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These 5 Former Industrial Buildings Are Masterclasses in Architectural Repurposing

These 5 Former Industrial Buildings Are Masterclasses in Architectural Repurposing

As our world moves towards Industry 4.0, manufacturing requires fewer resources in terms of raw materials, energy, and space. Hence, particularly in advanced economies, an increasing number of factories and industrial buildings are losing their relevance and lie abandoned.

But especially given the sheer size of these vacant sites, can they still add value outside traditional industrial uses?

The following five former industrial buildings that have found a new purpose via architectural repurposing provide us with an answer.

Apart from making creative use of desolate spaces, these buildings have one more thing in common: They symbolize transformation and revitalization in all their respective societies.

Fabrika — Tbilisi, Georgia

In a former sewing factory that operated under the USSR now stands Fabrika, a cultural center that sets the agenda in the historical heart of the Georgian capital Tbilisi.

The long and narrow corridors of the former factory proved suitable for a multi-functional space, with its exterior walls featuring edgy, contemporary street art. Fabrika’s amenities include a food hall, artists’ workshops, the region’s largest hostel, a co-working space, and events venues.

This hotspot brings together the brightest minds in the region and beyond to collaborate and have fun in each other’s company.

The Foundry — London, UK

In 2015, the best new building in London, according to the Royal Institute of British Architects, was not a glitzy skyscraper but a humble charity center: The Foundry.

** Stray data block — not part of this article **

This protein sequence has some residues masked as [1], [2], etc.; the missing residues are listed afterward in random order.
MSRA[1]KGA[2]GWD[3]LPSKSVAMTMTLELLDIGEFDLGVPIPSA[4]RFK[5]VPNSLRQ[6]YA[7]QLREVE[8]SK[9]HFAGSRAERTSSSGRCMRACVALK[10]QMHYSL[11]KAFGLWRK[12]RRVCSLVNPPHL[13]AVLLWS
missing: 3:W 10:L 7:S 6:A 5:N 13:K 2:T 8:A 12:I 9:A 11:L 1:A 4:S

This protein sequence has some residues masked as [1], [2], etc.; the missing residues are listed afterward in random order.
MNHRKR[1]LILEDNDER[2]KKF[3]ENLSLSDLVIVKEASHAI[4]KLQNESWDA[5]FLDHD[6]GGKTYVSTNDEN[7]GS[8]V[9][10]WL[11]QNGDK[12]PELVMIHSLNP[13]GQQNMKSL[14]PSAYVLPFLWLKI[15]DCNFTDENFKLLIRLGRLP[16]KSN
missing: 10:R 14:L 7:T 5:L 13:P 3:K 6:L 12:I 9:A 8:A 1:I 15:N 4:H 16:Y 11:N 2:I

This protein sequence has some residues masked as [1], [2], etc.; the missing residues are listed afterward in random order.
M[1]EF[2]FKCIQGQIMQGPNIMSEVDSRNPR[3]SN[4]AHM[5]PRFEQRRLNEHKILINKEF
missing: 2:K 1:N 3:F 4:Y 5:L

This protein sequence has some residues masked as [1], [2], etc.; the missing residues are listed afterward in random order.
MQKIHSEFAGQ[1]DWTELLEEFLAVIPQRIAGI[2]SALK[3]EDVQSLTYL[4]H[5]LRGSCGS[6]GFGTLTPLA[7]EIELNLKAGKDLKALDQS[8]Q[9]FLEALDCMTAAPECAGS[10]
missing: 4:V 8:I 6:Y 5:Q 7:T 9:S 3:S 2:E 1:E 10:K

The former shoe polish factory retained some of its original features like the brick facade in order to preserve the industrial heritage, along with the pragmatic efficiency of this manufacturing site.

However, the building was extended into a derelict service yard adjacent to the site to create more office spaces. The Foundry is currently home to 25 organizations that operate in a number of human rights and social justice fields.

Baoshan WTE Exhibition Center — Shanghai, China

In 2020, a factory of the Chinese of one of the largest steel companies in China became an eco-industrial park, as well as an event, education, and exhibition center thanks to an ambitious adaptive reuse project.

The steel company’s new waste-to-energy power plant is at the center of this landmark project. This symbolic structure is surrounded by wetland areas, a park, a museum, and offices.

While the architects preserved the formerly abandoned steel mill’s historical heritage, the new design features align with the project’s broad ecological focus.

Ford Assembly Building — Richmond, California

There are few companies associated with the rise of industrialism like Ford. When one of its most important factories on the US West Coast was damaged by an earthquake in 1989, there were uncertainties about its future.

However, following a strong community campaign, in 2009, the abandoned factory found a second life as a multi-function commercial and public center while staying loyal to its original design.

Thanks to its massive size, the former plant is home to offices, restaurants, and events spaces, some of which come with sweeping views of the San Francisco Bay.

Station F — Paris, France

Built during the 1920s, Station F was a railway depot in Paris buzzing with activity. It played a significant role in the transportation of industrial goods throughout the 20th century. Following years of inactivity, in 2017, it formally re-opened as a workspace and a startup incubator.

In what seems like a very meaningful symbolism for the evolution, Station F is now the world’s biggest campus for startups and more established companies such as tech giants, housing more than a thousand.

The former freight center buzzes with activity again, but this time, it’s helping usher in Industry 4.0 with high-speed internet instead of trains or trucks.

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